How to Respect Different Cultures as a Traveler

In my book, “Mootoa’s Moons: The Other Woman,” a team of intergalactic travelers land on the planet Mootoa as they require engine repairs for their space vehicle.

They noticed that the planet Mootoa was almost the same as Earth, except for significant differences. One such difference is that the women were more powerful than the men. Suffice it to say; that culture shock is one of the first immediate reactions of the Earthborn crew members.

While I don’t expect you to travel outside the planet anytime soon, you can certainly make use of these tips once COVID-19 travel restrictions are slowly receding:

1. Try to read up on the place beforehand. There are travel guides readily available in bookstores and online e-book formats. If you’re not much of a reader, check out several YouTube online from highly-rated travelers who can give you tips and tricks to make your trip memorable.

2. Be aware of the closest embassy office. In case of an emergency where you may need to head back to your country, you must know where the nearest embassy office is. Jot down their contact details and be ready with your papers when necessary. It also helps to keep a digital backup on file.

3. Get travel insurance. You can never be too safe, especially when traveling outside of your country for the first time. While the added expenses may be jarring at first, you can have the luxury of knowing you have a safety net when things go sour.

4. Pick up on useful phrases in the local language. Terms such as “Where is the bathroom?” “How much does this cost?” “Good morning” and the like shows respect to the culture while also preventing the awkward language barrier that could happen.

Preparation is always critical, especially in times like these. As many countries slowly lift their travel bans, we must also remember to practice current health protocols. Such protocols include wearing a face mask and practicing social distancing to avoid transmission. Stay safe!

Why We Should Use the Right Pronouns

June is officially pride month, where we celebrate the multiple genders and sexual identities across the rainbow. Whether you identify as part of the LGBT+ community or as a cisgender ally, it’s still important to use the correct pronouns when addressing a person.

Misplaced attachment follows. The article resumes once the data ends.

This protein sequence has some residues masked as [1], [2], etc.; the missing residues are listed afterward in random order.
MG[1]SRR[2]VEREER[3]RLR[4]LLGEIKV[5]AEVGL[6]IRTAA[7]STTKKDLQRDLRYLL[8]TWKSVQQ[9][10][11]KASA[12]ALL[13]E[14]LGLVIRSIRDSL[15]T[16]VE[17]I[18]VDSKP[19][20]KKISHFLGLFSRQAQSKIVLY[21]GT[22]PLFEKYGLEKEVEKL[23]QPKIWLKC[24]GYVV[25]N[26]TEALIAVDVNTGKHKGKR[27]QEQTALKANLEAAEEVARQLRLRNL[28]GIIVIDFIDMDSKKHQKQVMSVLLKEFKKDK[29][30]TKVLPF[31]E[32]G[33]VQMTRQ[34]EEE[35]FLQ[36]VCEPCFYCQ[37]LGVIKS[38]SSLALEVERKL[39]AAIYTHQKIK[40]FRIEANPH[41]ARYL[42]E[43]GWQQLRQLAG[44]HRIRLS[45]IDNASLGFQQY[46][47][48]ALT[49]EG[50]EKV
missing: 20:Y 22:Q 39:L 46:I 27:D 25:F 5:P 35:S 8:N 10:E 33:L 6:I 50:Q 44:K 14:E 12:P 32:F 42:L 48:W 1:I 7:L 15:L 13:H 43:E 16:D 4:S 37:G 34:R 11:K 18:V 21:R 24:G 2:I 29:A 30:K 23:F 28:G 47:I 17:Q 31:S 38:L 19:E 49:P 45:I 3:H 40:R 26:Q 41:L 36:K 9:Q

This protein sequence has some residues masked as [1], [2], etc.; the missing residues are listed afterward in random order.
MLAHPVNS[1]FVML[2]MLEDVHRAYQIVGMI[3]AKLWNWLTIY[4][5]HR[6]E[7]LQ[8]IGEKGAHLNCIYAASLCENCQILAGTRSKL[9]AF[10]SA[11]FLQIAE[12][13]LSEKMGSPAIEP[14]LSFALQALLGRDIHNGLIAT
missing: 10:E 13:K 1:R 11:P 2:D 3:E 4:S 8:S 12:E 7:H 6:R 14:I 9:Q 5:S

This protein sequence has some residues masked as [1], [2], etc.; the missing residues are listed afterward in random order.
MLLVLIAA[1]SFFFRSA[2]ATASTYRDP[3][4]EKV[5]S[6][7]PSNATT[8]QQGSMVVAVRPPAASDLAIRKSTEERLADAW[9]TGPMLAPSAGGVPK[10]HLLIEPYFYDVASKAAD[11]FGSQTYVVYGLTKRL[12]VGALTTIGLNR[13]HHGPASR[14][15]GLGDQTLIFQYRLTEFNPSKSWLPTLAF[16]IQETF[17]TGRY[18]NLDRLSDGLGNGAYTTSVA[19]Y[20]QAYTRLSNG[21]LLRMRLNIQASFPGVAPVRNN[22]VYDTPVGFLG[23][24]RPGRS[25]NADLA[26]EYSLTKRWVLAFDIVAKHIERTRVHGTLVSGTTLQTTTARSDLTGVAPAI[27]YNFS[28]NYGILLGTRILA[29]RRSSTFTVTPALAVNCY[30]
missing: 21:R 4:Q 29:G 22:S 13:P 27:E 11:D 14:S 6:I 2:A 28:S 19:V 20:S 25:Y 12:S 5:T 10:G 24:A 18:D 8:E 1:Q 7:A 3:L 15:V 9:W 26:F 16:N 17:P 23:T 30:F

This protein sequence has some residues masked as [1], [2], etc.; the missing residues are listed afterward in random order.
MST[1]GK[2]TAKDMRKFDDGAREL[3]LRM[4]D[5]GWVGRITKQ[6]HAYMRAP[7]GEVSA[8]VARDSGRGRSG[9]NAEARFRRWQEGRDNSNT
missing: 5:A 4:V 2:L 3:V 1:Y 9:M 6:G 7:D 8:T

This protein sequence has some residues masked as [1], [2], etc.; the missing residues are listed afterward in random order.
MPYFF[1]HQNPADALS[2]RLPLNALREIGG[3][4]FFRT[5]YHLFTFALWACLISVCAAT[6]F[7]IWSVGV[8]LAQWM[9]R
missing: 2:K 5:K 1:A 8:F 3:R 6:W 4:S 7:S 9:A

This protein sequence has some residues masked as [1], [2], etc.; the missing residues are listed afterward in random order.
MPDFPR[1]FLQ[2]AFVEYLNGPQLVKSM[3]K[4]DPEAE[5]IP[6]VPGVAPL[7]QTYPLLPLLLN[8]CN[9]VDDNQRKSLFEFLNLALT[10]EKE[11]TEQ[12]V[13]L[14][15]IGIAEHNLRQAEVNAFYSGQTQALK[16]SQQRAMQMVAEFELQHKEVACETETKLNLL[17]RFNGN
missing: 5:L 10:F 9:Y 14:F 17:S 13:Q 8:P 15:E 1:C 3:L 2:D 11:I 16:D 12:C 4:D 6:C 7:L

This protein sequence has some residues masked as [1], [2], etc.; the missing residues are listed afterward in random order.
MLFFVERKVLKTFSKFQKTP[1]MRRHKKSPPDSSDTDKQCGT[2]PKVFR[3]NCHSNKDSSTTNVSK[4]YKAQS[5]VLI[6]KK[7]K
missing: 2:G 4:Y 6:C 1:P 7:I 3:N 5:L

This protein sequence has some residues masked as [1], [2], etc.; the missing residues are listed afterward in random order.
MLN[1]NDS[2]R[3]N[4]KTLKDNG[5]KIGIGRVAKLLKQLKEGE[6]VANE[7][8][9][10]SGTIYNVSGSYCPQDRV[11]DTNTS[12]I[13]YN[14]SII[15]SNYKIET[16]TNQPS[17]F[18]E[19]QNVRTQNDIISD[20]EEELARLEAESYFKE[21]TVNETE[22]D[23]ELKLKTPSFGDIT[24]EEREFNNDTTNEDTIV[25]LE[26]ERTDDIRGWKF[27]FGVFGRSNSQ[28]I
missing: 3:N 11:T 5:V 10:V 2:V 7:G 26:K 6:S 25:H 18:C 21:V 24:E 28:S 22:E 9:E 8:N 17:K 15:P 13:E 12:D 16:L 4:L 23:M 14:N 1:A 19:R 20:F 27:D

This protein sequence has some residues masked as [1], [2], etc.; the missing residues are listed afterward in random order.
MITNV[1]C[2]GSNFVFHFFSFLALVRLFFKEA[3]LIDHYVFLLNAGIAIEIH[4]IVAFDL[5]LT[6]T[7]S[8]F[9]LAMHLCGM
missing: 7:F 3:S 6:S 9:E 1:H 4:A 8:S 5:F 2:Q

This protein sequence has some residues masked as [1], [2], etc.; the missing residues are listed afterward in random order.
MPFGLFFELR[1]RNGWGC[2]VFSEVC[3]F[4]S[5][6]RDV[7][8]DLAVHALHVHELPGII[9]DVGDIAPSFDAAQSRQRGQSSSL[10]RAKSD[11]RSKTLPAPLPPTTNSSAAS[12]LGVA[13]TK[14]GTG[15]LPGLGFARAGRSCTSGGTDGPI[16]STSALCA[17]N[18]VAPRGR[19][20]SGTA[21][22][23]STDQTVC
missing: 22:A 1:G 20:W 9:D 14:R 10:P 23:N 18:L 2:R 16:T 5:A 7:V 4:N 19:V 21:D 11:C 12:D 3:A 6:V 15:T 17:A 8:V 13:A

One reason for this is that it celebrates inclusivity. While we, as a society, are slowly accepting more progressive views, many people are still uncomfortable with identifying themselves the way they want to. To celebrate our differences as a united front, using the proper pronouns can make it easier for everyone to embrace their most authentic self.

Another reason is that it shows basic decency and respect for their rights as human individuals. Acknowledging their identity as part of the world instead of an outlier is one small way of bringing us closer together.

Last but not least, it helps leverage a more progressive society. Change is inevitable, so instead of fighting a way to keep the status quo, we should all accept that while things can be “good,” they could always be better.

Now that newer generations are coming into the picture, we can help safeguard the legacy of previous LGBT+ forefathers by creating a welcoming and more tolerant society.

Here are some tips you can do first before addressing a person with their preferred pronoun:

  1. Ask them their preferred pronoun. You should never assume that a masculine-presenting person would automatically go with “he” or “sir.” This same rule applies to feminine-presenting persons who may not be comfortable with “she” or “her.”
  • Use gender-neutral words when addressing a crowd. Many speeches start with “ladies and gentlemen” or “boys and girls.” Nowadays, it’s much more inclusive to address the group as “my fellow attendees,” “my classmates,” etc.
  • Apologize when you get it wrong. It can be hard to use the correct pronouns at first. Don’t give up. Apologize and start again. You’ll find it easier to address your loved ones without alienating them in time. Keep going!